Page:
Grace Wilkinson, a limnologist, ecosystem ecologist and assistant professor at Iowa State University, took charge of our Twitter account on March 27th for our #TwitterTakeover series. She shared her experiences on her group research projects and statewide water quality monitoring programs.
Wilkinson starts her #TwitterTakeover by making sure everyone knows what limnology is (the study of inland waters, FYI). She explains further that limnology is the basis of understanding the physical, chemical and biological components of rivers, lakes, reservoirs, wetlands, etc. Wilkinson also has a research emphasis on links between lakes and the landscape.
Wilkinson and her lab group monitor over 130 lakes and reservoirs in Iowa. They measure the concentrations of nitrogen, phosphorus, algae, zooplankton, stratification and even more. This summer marks the 21st anniversary of the Iowa Ambient Lake Monitoring program. This program consists of Iowa State University students preparing to be limnologists that collect data from each 130+ lakes through the months May-September. The data that is found is used for listing and reporting lakes as a part of the federal Clean Water Act, as well as for additional research. All of this data is open to the public, and you can access it here.
Wilkinson’s research team also partners with the United States Army Corps to monitor the Des Moines River and its key reservoirs. This has been an ongoing program for over 45 years, with continuous data collection all year. She explains that long-term data is crucial to understand ecosystems and how they change over time. Her team published a paper revolving around the Des Moines River data to shed light on the importance of wavy patterns in aquatic ecosystems – you can read the paper here.
Since her research group is commonly referenced, Wilkinson took the time to highlight the group members and what they are studying.
First, we have Ellen Albright, a PhD student studying the mechanisms that control internal P loading in shallow lakes that are often found in Iowa. This field of interest helps guide in-lake management interventions, including alum application, dredging, fishery renovations and more.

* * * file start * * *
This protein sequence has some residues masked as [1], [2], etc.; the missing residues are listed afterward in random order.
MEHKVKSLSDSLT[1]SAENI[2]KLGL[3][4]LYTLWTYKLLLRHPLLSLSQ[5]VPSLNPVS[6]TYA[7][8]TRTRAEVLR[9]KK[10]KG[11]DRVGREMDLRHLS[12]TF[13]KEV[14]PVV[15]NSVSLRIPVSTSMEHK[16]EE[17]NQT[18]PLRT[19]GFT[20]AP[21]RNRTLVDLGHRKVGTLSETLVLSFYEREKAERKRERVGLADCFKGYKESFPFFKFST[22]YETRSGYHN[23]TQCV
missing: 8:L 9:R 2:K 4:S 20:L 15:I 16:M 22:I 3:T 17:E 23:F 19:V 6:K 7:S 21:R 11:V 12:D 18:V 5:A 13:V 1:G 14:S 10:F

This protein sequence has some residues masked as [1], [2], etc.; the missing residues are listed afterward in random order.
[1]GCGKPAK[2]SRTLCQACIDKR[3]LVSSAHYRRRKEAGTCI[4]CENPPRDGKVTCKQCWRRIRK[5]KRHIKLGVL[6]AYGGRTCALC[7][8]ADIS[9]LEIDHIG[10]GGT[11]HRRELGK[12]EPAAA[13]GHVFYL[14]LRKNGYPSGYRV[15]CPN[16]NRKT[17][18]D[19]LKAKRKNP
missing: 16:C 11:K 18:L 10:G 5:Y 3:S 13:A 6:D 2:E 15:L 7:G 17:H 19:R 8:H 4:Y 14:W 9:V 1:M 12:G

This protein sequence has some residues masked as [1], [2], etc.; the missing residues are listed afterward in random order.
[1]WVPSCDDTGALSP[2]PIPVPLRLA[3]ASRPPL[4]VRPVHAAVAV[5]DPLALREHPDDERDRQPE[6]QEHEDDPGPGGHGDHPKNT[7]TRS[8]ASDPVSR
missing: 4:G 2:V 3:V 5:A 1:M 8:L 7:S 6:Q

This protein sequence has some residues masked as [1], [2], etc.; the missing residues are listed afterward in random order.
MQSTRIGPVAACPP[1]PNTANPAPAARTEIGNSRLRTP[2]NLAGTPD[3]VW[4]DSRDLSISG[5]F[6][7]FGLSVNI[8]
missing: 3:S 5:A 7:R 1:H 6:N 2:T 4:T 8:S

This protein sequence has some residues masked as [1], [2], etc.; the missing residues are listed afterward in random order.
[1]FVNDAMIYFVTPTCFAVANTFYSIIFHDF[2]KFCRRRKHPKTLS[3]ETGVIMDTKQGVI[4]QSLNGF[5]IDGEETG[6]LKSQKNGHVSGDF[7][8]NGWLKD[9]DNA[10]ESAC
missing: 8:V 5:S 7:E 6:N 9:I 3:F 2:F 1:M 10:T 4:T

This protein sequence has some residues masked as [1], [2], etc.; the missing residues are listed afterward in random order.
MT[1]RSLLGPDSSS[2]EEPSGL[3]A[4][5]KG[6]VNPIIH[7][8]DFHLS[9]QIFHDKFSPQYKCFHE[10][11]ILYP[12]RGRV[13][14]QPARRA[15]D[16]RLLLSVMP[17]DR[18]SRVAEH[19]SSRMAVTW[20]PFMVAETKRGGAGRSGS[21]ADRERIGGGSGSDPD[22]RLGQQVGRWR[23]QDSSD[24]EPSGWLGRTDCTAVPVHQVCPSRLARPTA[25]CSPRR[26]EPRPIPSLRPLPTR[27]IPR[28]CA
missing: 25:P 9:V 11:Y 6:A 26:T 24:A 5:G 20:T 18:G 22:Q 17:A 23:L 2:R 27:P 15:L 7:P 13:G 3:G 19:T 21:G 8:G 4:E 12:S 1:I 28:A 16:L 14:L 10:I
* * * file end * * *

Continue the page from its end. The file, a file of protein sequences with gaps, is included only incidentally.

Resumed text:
Next, there is Tyler Butts, a PhD student studying the understanding of how a food web structure mediates the response of algae to changes in the environment that could potentially alter biomass. This can be caused by a big storm or an event similar. Butts is also one of the 2020 Iowa Water Center Grant Recipients for his research on the relationship between food web structure and ecosystem resilience, as well as how food web structure affects greenhouse gas flux.
Here is a little insight into the projects Butts has done in the past:
Finally, Quin Shingai, a master’s student studying cryptic fluxes of microcystin, is the last lab research group member. Microcystin is a cyanotoxin that can lead to human exposure. For those that don’t know, a cyanotoxin is a type of toxin produced by bacteria that can be found almost anywhere, but specifically in lakes and oceans. Shingai is interested in the absorption of microcystin to sediment particles that could be resuspended in shallow waters, such as beaches.
You can follow Grace’s personal Twitter account, @goodgracious23, Ellen’s personal Twitter account, @limnoellen, Tyler’s personal Twitter account, @Eco_Butts, Quin’s personal Twitter account, @Shingai_Science, and of course, the Iowa Water Center account, @IowaWaterCenter, to stay updated with recent news and events happening in the Water World.